Tag: settlement

What Is Bad Faith In A Mediation?

bad faith authority to settle mediation

In Holly v. UPS Supple Chain Solutions, Inc., 2015 WL 4776904 (W.D.Ken. 2015), the parties agreed to mediate a case before a federal magistrate. The court’s Settlement Conference Order stated that “each party must attend through a person who is fully authorized to approve a settlement and has the power to change the party’s settlement posture during the court of the conference.” The court awarded attorneys’ fees to the plaintiff as a sanction for defendant’s bad faith at the ensuing settlement conference because the defendant failed to send an appropriately empowered representative.

Defendant’s representative stated that she had met with a team of people before the mediation and that they determined a maximum value for plaintiff’s claim. She further stated that she had full authority to settle for that maximum value and even had some “wiggle” room to go above it. The court ruled that it was fine to set a value on a case, and also fine to have a settlement amount in mind, but sending a representative who effectively lacked authority to exceed a pre-determined settlement amount violated the requirement to send someone “fully authorized.” The policy concern underlying this is that mediations sometimes change a party’s view of the value of a case, but if the representative is not authorized to go above a pre-determined amount, there is no chance of changing that party’s assessment.

This issue does not arise in private mediations unless the parties agree to a requirement to send someone with full authority. However, most courts have requirements similar to the one at issue here. One Northern District of Illinois Magistrate, for example, requires someone with full settlement authority, defined as “the authority to negotiate and agree to a binding settlement agreement at any level up to the settlement demand of the opposing party.” Parties should therefore be aware that in a mediation under a court’s auspices they should send someone with at least theoretically unlimited authority, even if that person does not intend to go above a certain amount.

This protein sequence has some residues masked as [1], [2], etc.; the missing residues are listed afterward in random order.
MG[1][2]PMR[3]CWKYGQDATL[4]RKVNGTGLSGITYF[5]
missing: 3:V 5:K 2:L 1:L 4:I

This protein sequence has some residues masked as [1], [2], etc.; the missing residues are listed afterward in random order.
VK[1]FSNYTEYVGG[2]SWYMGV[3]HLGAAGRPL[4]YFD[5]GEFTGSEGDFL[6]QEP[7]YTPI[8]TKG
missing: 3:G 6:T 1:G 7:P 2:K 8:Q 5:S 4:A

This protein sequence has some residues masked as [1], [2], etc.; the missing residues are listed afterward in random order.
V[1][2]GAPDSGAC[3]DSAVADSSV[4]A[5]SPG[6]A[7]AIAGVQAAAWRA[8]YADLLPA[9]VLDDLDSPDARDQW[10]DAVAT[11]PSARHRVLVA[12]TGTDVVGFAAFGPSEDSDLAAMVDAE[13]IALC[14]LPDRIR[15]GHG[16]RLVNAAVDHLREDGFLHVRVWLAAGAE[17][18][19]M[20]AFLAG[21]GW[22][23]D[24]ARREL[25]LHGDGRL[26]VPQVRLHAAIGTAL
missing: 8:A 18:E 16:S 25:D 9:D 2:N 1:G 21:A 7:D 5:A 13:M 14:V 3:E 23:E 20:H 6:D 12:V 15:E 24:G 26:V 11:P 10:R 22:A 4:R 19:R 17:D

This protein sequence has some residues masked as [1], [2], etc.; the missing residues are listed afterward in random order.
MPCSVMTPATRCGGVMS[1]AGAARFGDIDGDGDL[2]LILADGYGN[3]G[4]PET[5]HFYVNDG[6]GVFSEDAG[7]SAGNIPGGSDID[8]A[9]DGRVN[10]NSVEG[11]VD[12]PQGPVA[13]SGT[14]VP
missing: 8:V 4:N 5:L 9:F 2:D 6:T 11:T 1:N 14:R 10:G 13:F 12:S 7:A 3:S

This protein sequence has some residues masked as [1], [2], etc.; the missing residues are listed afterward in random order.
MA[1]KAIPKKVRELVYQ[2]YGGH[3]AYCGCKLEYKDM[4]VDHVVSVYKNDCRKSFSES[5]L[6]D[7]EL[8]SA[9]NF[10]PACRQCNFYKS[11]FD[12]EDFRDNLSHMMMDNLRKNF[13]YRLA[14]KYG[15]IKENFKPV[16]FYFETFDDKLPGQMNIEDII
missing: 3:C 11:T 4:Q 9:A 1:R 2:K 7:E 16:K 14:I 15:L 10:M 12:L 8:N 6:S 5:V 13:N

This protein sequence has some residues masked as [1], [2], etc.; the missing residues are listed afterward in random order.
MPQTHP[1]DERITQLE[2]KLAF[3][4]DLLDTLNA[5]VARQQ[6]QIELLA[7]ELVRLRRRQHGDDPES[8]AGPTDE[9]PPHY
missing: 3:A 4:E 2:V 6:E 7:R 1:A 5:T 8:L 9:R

Court Inquires Into Materials Exchanged During Mediation For Class Action Settlement Approval

ABA American Bar Association, Section of Litigation, Alternative Dispute ResolutionThis article was also published by the American Bar Association’s Section of Litigation, Alternative Dispute Resolution Committee.

Confidential mediation statementsIn Ogbuehi v. Comcast of California/Colorado/Florida/Oregon, 2014 WL 4961109 (E.D.Cal. Oct. 2, 2014), the Court was asked to grant preliminary approval of a class action settlement reached through mediation before class certification. Preliminary approval of a class action settlement requires only that the court determine whether the proposed settlement is within a range of possible approval. Final approval — particularly before a class is formally certified — requires a more rigorous review and a determination as to whether the settlement is fair, reasonable, and adequate.